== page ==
I’m taking less photos

I have been taking fewer photos since I went digital a few years back, almost none these days. For some reason the action seems to be less of a challenge now, and consequently less meaningful. This probably says more about me than it does about digital photography. I think what the problem is that, while digital technology has made taking photos easier, it has taken the pleasure away. Before my trusty SLR (Manual) suffered its untimely demise in the middle-east, I had a limited number of exposures available, and this made me think carefully about what I wanted to take a photo of, how that picture would be constructed, and what might be happening in the future. Some of my best photos were from the Snowman Trek in Bhutan where I had 360 exposures for 28 days – this focused my mind and made the challenge very enjoyable. The other thing about slide film is that it is a very honest medium – you get what you take. There is limited scope (at least for the amateur) of ‘fixing it up’ or adding effects.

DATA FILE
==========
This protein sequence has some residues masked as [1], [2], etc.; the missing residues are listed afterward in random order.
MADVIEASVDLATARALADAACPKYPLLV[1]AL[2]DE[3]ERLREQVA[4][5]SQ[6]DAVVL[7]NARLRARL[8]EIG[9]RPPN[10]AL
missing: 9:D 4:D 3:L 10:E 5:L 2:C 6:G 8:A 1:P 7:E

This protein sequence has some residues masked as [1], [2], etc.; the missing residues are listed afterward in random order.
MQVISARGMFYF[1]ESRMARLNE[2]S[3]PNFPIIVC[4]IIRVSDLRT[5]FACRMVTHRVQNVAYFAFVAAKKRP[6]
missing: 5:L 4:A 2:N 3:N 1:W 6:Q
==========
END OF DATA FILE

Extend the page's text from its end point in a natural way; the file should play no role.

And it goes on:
Digital can be a lot more forgiving. Also, I think, the instant gratification of see your digital photo, takes away the anticipation and, in my view, devalues the image. Take one, delete it, take another, still not good enough, delete it etc. This also tends to make you spend your holidays looking through a lens rather than actually taking in the view. It doesn’t suit me, but then I did mention that this article may say more about me than digital photography. I seem to recall that there is some research to say that this is affecting people’s memory of their trips.